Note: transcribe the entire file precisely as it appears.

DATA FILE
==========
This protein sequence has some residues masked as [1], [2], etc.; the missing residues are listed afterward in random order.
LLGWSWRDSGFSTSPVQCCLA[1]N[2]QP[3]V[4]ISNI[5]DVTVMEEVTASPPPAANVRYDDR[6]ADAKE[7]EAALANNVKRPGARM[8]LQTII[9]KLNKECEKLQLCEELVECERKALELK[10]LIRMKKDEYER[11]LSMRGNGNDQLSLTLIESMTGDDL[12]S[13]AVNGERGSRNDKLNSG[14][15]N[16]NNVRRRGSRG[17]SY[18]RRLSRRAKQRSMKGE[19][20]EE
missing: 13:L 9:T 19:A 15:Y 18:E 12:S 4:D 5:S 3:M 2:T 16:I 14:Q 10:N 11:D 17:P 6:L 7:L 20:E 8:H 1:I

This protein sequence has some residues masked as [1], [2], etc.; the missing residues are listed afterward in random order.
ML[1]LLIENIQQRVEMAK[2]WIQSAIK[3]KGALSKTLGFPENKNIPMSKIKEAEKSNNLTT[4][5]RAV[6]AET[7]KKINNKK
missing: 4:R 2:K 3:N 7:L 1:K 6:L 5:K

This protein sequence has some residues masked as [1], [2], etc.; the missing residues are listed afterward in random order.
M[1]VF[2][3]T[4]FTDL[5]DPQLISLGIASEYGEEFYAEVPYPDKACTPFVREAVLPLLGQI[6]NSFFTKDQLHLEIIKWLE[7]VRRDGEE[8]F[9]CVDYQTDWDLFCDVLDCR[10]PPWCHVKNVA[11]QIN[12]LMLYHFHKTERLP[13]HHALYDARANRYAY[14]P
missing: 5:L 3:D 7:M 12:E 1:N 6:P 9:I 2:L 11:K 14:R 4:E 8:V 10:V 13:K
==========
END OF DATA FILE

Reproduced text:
This protein sequence has some residues masked as [1], [2], etc.; the missing residues are listed afterward in random order.
LLGWSWRDSGFSTSPVQCCLA[1]N[2]QP[3]V[4]ISNI[5]DVTVMEEVTASPPPAANVRYDDR[6]ADAKE[7]EAALANNVKRPGARM[8]LQTII[9]KLNKECEKLQLCEELVECERKALELK[10]LIRMKKDEYER[11]LSMRGNGNDQLSLTLIESMTGDDL[12]S[13]AVNGERGSRNDKLNSG[14][15]N[16]NNVRRRGSRG[17]SY[18]RRLSRRAKQRSMKGE[19][20]EE
missing: 13:L 9:T 19:A 15:Y 18:E 12:S 4:D 5:S 3:M 2:T 16:I 14:Q 10:N 11:D 17:P 6:L 7:L 20:E 8:H 1:I

This protein sequence has some residues masked as [1], [2], etc.; the missing residues are listed afterward in random order.
ML[1]LLIENIQQRVEMAK[2]WIQSAIK[3]KGALSKTLGFPENKNIPMSKIKEAEKSNNLTT[4][5]RAV[6]AET[7]KKINNKK
missing: 4:R 2:K 3:N 7:L 1:K 6:L 5:K

This protein sequence has some residues masked as [1], [2], etc.; the missing residues are listed afterward in random order.
M[1]VF[2][3]T[4]FTDL[5]DPQLISLGIASEYGEEFYAEVPYPDKACTPFVREAVLPLLGQI[6]NSFFTKDQLHLEIIKWLE[7]VRRDGEE[8]F[9]CVDYQTDWDLFCDVLDCR[10]PPWCHVKNVA[11]QIN[12]LMLYHFHKTERLP[13]HHALYDARANRYAY[14]P
missing: 5:L 3:D 7:M 12:E 1:N 6:P 9:I 2:L 11:K 14:R 4:E 8:V 10:V 13:K